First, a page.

Plans for Retreat are $55

Study Plans are available for $15

(Refunded when full plans are purchased)


Atkin Boat Plans

P.O. Box 3005A

Noroton, CT 06820


Email Mrs. Pat Atkin if you have any questions:


Shantyboat Living Says:


This is one of the first plans for a shantyboat and is still one of the designs that all consider.   It’s basic, in keeping with the lifestyle, but it does seem to have it all.  When you build, again…. don’t use RV windows.  UGLY.   Several builders in the past 30 years have done so, and it takes away half the charm for this shantyboater.   This thought applies to ALL shantyboats.  If you are doing curbside recycling, ok, but know that it will be almost as cheap to make basic windows yourself.. out of wood, and with the proper shape.  Compare the pictures and see which looks best.  Classic windows… and doors!  Man.


  1. This one’s been built numerous times and it works.
  2.   Has all the basics.
  3.   Could be trailered.
  4.   Easily modified.
  5.   Could be made quite attractive inside and out.
  6.   Well known designers and a classic design.  It will work.



  1. This design isn’t based on plywood, but the old school planking could easily be replaced with plywood.   As a result, it wouldn’t be the best idea for a totally raw amateur.
  2.   Not much standing headroom.   People have gotten bigger since this was designed.   You’ll probably want to add a few inches of headroom throughout the boat.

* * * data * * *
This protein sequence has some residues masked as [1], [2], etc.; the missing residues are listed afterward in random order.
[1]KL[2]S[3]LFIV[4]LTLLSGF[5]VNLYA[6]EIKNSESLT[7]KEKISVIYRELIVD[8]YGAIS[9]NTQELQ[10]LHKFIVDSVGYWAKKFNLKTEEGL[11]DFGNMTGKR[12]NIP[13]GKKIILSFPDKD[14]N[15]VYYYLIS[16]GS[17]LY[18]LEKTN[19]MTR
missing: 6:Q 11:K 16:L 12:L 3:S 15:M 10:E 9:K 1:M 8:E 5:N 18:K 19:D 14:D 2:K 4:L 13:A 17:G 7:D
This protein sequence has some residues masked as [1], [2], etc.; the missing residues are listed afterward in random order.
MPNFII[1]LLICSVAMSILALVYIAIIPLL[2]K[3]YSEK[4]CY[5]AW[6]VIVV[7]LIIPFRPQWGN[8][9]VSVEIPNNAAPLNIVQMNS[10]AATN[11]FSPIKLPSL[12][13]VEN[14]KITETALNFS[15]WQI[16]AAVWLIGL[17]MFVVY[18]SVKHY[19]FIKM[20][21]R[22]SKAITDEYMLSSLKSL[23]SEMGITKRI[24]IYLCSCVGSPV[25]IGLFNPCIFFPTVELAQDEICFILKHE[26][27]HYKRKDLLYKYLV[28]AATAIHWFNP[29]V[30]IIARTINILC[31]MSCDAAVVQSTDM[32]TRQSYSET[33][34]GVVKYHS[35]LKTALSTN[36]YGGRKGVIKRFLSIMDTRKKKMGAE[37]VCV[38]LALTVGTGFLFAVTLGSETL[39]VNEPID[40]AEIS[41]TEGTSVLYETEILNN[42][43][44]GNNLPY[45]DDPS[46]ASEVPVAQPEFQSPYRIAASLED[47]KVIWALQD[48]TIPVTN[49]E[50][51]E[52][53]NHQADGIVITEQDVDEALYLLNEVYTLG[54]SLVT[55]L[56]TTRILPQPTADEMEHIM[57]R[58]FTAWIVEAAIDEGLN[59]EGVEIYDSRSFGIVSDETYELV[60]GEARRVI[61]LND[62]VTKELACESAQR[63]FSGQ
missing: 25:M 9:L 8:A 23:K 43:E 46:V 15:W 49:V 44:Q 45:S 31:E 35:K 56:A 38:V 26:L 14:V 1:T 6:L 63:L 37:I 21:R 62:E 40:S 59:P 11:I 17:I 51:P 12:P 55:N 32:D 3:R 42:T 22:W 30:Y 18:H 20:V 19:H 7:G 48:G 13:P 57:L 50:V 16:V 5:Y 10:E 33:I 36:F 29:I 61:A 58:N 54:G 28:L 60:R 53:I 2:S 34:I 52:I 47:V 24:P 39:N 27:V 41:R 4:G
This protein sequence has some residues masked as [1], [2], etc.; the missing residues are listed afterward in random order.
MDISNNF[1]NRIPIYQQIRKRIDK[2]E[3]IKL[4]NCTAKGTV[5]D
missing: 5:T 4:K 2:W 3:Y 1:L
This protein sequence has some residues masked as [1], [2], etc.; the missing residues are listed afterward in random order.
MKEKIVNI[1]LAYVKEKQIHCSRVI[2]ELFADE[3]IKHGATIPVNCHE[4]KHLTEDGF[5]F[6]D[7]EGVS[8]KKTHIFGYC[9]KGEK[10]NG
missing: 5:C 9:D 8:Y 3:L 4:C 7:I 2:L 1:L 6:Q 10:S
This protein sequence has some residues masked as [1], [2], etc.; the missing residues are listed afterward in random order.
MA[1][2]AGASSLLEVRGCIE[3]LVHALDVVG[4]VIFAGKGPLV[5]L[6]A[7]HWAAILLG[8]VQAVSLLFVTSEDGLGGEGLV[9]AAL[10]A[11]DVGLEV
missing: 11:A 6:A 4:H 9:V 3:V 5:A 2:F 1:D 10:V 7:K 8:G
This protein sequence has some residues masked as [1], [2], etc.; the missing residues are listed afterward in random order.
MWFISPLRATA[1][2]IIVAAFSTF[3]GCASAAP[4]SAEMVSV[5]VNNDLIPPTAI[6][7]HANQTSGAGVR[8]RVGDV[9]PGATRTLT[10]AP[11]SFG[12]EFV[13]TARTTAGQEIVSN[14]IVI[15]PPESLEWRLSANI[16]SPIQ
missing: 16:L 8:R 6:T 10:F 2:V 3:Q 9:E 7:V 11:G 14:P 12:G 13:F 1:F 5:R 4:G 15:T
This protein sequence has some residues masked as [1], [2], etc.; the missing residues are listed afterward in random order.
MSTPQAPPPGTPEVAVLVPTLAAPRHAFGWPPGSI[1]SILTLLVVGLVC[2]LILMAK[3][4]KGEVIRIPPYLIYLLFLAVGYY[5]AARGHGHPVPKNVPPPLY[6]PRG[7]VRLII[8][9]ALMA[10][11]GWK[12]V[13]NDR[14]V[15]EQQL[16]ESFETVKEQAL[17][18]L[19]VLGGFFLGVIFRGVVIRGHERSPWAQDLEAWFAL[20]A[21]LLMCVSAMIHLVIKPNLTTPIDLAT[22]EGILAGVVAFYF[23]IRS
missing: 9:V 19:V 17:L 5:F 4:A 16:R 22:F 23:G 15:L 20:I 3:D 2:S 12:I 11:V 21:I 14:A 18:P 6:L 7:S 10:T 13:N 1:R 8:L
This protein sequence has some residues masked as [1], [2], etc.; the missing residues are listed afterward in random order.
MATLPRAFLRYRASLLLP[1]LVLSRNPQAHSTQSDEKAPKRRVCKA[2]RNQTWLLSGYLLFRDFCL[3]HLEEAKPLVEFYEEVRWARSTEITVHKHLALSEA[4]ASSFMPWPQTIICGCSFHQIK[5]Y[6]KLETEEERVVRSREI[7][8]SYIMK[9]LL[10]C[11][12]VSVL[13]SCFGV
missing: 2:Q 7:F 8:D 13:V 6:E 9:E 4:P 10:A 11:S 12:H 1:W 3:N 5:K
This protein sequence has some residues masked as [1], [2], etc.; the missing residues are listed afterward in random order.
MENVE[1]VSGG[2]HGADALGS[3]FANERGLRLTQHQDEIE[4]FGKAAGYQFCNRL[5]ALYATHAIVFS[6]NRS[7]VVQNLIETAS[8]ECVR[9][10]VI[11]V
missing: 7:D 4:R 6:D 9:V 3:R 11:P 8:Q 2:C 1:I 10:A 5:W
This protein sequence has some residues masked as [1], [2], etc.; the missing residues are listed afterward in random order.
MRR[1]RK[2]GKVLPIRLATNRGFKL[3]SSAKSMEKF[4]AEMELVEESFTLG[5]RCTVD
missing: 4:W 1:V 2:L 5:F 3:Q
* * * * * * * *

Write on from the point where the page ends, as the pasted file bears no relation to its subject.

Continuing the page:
3.   Things will be a bit tight inside.   Not much room here beyond what you see.   Adding a few feet could be an advantage.

See all posts from the Shantyboat group in Yahoo that relate to Atkins Retreat.


Originally posted 2012-02-17 06:14:59.

A website about Shantyboats and affordable living on the water. More than 800 stories to date, and growing.


  1. This is a good summation of this design Bryan.

    I think plywood planking is actually easier for a beginner / novice builder.
    Framing structure should largely remain the same either way.
    Caulking seams between solid planking is as much an art as a learned skill , something
    which may be foreign to even the more experienced modern boatbuilder.
    I have read numerous discussions on caulking methods and even use of materials , and was quite surprised to find that even the “experts” do not entirely agree on what to use , or the method.
    Best left to someone who has successfully done it before.( Personally I have not done this , and at the very least , I would want to be shown or taught by someone who has.)

    You are absolutely right about the choice of material for the windows.
    It has to be wood only , nothing else could look , or feel as “right”.
    As for doors , again , wood is the choice .

    As to size , I agree there also. Maybe a little larger all `round.

    I like this boat.